Saint Nonna, Mother of Saint Gregory the Theologian
Commemorated on August 5 and the Sunday after the Feast of the Presentaton of Christ to the Temple
“You know the woman by the house she makes. Some homes have always a somber air. Some people’s religion seems to make them severe and ungentle. But that is not the Christian way. The religion which the word of Christ inspires is sunny and songful.” Royal Martyr Empress Alexandra
From the Prologue: “Nonna was the mother of St. Gregory the Theologian. As a Christian, she possessed powerful and miracle-working prayer. By her prayer to God, she converted her husband from heathen stupidity to the Christian Faith. Her husband Gregory later became a bishop in the town of Nazianzus. By prayer Nonna saved her son Gregory the Theologian from a storm. She died peacefully as a deaconess in the year 374 A.D.
This is how Valerian begins the biography of his companion, St. Pontius: “Who can believe, if God does not grant it? Who can lead a life of asceticism, if the Lord does not help? Who can receive the wreath of martyrdom, if Christ does not give it?” God can do all and God wills all that is for the salvation of men, if only men pray to Him. By prayer, St. Nonna converted her husband Gregory to Christianity and saved her son, Gregory the Theologian, from a storm … Furthermore, all the stars in the heavens will be more readily counted then all the miracles worked on earth by prayer.”
The Prologue from Ohrid: Lives of Saints by Saint Nikolai Velimirovič for Old Calendar date August 5, and New Calendar date August 18.
Saint Nonna, the mother of St Gregory the Theologian (January 25, 389), was the daughter of Christians named Philotatos and Gorgonia, who raised her in Christian piety. St Nonna was also an aunt of St Amphilochius, Bishop of Iconium (November 23). Nona, and father of St. Amphilochius, and he called Amfilohije, were brothers.As also the sister of St. Amphilochius of Konya, Theodosia, mother was the Saint Olympia the Deaconess, which was very beloved to St. John Chrysostom. St Nonna entered into marriage with Gregory of Arianzus (January 1), the rich landowner of an estate in the Arianzus and Nazianzos districts.Her husband Gregory was a pagan, a follower of the sect of the Supremists (Hypsistarii). St Nonna prayed that her spouse would turn to the holy truth.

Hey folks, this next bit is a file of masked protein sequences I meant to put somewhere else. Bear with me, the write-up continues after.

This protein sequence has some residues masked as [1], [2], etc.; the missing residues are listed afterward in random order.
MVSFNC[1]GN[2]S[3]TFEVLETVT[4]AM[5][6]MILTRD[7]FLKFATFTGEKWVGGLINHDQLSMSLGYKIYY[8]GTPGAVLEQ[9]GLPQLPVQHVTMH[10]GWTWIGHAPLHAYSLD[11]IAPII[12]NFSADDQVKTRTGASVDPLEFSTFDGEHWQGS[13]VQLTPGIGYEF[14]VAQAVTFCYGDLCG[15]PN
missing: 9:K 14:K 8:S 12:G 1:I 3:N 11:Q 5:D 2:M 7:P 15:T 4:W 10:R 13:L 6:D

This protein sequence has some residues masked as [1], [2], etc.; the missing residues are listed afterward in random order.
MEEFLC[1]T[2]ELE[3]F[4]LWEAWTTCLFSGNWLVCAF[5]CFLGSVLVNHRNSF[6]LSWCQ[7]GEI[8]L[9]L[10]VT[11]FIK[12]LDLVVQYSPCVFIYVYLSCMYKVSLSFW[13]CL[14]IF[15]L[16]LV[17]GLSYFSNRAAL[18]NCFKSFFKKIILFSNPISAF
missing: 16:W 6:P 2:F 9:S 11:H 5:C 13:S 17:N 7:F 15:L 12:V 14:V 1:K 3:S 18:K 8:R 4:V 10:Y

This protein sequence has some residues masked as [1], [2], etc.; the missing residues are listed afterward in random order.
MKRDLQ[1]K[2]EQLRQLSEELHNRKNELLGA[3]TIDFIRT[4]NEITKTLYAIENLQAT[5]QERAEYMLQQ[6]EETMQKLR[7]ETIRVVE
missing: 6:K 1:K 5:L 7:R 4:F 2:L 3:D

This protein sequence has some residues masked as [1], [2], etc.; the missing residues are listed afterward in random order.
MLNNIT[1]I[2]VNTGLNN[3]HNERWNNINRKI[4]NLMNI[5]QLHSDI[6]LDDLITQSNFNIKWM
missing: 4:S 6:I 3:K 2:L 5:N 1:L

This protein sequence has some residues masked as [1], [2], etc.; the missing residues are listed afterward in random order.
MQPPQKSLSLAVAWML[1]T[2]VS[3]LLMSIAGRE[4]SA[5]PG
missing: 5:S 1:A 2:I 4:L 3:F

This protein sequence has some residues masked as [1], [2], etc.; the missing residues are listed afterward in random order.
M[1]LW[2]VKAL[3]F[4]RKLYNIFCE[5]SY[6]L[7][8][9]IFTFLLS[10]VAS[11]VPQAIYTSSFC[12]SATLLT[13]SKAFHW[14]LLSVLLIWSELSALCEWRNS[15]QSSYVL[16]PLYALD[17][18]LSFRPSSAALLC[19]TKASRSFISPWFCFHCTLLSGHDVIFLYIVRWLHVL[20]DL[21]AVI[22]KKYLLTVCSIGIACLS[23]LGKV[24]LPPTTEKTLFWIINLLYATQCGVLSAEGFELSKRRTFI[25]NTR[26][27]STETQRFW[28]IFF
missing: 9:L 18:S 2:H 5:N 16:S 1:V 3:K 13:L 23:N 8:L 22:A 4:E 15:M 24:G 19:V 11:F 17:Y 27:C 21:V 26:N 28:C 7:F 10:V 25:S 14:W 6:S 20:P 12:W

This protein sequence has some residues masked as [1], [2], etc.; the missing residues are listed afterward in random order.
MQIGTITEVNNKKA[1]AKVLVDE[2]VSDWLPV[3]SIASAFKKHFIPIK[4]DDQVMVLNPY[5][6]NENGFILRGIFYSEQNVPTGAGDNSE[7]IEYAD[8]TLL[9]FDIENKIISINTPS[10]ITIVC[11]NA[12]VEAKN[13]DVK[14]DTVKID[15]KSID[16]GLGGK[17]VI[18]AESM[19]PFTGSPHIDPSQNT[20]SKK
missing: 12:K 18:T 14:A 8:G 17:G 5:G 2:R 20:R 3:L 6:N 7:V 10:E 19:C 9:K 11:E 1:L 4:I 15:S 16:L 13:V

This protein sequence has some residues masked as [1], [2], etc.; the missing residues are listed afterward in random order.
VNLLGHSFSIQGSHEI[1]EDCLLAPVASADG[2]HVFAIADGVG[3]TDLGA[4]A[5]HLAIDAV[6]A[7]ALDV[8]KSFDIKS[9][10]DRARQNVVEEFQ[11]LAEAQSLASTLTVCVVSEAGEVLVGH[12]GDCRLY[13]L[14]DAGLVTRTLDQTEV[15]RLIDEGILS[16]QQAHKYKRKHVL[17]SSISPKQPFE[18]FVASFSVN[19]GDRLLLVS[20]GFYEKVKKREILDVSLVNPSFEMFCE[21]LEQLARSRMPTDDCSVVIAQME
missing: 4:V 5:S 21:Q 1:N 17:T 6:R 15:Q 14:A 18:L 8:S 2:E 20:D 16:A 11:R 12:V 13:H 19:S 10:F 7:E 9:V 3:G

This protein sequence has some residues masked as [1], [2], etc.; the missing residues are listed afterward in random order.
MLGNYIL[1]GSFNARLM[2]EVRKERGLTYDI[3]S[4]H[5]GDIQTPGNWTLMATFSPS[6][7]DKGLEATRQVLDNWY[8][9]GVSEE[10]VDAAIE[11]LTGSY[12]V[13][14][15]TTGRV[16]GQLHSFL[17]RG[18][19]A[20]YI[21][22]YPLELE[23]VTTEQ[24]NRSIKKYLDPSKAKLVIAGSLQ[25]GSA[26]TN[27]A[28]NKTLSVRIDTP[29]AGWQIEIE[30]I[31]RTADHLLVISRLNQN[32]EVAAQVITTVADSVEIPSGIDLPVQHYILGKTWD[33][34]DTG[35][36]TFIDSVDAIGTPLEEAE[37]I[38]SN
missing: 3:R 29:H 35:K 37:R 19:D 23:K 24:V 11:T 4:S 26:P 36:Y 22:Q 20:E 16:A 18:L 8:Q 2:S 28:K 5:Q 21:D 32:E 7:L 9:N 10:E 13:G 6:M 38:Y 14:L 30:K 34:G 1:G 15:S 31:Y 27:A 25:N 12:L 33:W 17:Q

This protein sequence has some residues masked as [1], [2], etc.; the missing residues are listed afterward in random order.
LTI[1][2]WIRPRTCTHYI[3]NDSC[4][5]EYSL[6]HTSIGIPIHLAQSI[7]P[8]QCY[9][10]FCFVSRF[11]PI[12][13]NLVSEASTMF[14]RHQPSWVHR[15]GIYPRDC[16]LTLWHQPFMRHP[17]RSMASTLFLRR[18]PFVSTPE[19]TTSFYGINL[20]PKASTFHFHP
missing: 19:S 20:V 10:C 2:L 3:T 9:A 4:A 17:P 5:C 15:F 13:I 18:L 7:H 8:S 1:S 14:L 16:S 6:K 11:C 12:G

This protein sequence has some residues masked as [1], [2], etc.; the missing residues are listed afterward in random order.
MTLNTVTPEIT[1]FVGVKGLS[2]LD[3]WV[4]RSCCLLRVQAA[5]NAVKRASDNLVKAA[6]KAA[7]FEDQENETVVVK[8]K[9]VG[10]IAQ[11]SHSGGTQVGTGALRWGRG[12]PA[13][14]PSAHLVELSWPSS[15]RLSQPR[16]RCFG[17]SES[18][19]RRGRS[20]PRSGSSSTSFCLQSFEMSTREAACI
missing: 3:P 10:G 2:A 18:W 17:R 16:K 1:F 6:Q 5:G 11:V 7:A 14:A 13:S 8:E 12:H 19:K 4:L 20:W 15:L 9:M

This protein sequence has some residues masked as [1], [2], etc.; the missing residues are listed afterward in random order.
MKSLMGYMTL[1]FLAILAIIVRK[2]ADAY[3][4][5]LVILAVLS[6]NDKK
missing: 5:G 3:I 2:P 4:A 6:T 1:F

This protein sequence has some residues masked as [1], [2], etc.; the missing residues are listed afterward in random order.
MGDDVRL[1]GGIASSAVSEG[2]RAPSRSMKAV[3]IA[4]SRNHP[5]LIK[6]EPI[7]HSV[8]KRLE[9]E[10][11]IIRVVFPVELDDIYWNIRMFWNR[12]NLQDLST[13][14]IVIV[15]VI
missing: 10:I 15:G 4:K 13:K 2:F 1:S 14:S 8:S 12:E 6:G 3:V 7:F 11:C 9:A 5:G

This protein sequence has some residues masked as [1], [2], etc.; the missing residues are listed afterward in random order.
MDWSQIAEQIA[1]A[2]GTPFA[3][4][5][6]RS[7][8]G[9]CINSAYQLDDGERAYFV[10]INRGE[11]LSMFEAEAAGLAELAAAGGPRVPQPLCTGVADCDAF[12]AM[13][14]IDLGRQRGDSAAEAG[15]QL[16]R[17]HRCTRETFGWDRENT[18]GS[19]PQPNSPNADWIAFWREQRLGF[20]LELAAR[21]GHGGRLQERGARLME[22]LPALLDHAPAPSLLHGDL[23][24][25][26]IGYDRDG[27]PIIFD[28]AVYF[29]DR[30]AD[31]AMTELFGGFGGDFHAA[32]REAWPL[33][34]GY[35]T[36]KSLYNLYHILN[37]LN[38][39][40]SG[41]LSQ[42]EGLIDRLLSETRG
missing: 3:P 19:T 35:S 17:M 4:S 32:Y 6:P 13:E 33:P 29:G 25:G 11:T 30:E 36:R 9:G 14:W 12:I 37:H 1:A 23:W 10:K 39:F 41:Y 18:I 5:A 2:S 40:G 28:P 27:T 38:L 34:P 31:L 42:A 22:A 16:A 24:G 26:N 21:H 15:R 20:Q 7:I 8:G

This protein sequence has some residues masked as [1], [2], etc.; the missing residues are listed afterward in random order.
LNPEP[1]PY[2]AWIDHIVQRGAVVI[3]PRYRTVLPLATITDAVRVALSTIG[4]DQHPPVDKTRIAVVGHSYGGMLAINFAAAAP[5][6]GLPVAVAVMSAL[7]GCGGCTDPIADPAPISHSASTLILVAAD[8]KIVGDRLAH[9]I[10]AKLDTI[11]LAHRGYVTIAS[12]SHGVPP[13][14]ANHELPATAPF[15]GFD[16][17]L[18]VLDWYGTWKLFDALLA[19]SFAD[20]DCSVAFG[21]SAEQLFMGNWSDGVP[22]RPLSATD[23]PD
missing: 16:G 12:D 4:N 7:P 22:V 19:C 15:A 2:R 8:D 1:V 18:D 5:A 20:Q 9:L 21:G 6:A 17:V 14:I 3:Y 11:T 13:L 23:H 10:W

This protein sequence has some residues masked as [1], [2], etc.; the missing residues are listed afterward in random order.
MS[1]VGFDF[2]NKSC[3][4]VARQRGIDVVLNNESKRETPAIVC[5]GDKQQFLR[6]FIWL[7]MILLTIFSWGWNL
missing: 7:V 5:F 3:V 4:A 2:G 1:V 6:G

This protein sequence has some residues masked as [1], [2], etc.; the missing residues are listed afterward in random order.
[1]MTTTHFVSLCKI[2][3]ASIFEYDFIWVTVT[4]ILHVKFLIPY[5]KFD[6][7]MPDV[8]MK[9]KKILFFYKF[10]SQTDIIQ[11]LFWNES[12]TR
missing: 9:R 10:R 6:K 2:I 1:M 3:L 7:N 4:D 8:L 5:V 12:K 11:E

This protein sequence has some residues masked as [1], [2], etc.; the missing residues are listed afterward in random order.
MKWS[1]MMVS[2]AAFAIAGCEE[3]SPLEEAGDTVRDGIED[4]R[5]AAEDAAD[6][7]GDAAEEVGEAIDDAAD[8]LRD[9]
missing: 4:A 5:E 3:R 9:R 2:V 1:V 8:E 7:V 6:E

St Nonna’s son, St Gregory the Theologian, wrote about this: “Day and night she turned to God with fasting and many tears, entreating Him to grant salvation to her husband.” Through the prayers of St Nonna, her husband Gregory had a vision in his sleep. “It seemed to my father,” writes St Gregory, “as though he was singing the following verse of David: ‘I was glad when they said to me, let us go into the house of the Lord’ (Ps. 121/122: 1). He had never done this before, though his wife had often offered her supplications and prayers for it.” The Psalm was strange to him, but along with its words, the desire also came to him to go to church. When she heard about this, St Nonna told her husband that the vision would bring the greatest pleasure if it were fulfilled.
At that time St. Leontius, bishop of Caesarea in Cappadocia, stopped in Nazianzen on his way to to the First Ecumenical Council at Nicea. Blessed Nonna brought her husband to him and Gregory was baptized by the hands of the saint. After receiving Holy Baptism he led such a righteous and God-pleasing life that he was later selected as bishop of that same city of Nazianzen (Monthly Readings, Jan. 25).
“She knew,” says St Gregory the Theologian, “one thing to be truly noble: to be pious and to know from where we have come and where we are going; and that there is one innate and trusty wealth: to use one’s substance on God and on the poor, especially the impoverished kin. One woman may be distinguished for frugality, and another for piety, while she, difficult as it is to combine both qualities, excelled all others in both of them. In each she attained the height of perfection, and both were combined in her. She did not permit one duty to interfere with the other, but rather each supported the other. What time and place of prayer ever eluded her? She was drawn to this each day before anything else, and she had complete faith that her prayers would be answered. Although greatly moved by the sorrows of strangers, she never yielded to grief to the extent that she allowed any sound of woe to escape her lips before the Eucharist, or a tear to fall from her eye, or for any trace of mourning to remain on a Feast day, though she repeatedly endured many sorrows. She subjected every human thing to God.
Her final years brought St Nonna many sorrows. In the year 368 her younger son Caesarios died, a young man of brilliant expectations; and in the following year, her daughter Gorgonia died.The brave old woman bore these losses submitting to the will of God.
Early in the year 374 the hundred-year-old St Gregory the Elder reposed. After this, St Nonna almost never emerged from the church. Soon after his death, she died at prayer in the temple on August 5, 374.
St Nonna was a model wife and mother,are all in the family honored as saints.
Saint Gregory the Theologian, her son – January 25
Saint Caesarius of Nazianzus , her younger son ,physician – March 9
Saint Gorgonia, her daughter – February 23
Saint Gregory the Elder, bishop of Nanzianzen, her husband – January 1
Saint Amphilochius of Iconium ,her nephew – November 23
Prosomoia of the Stichera in the Plagal of the Fourth Tone.
What shall we call you, O Saints?
How shall we call you, O divine Nonna? A mother of fervant prayer, like that of the Prophet Samuel, the sweetest spouse, as proclaimed by Gabriel? You sprouted the all-wise Gregory, and you watered Caesarios and Gorgonia with the springs of piety, and the waters of the faith, intercede, that our souls be saved.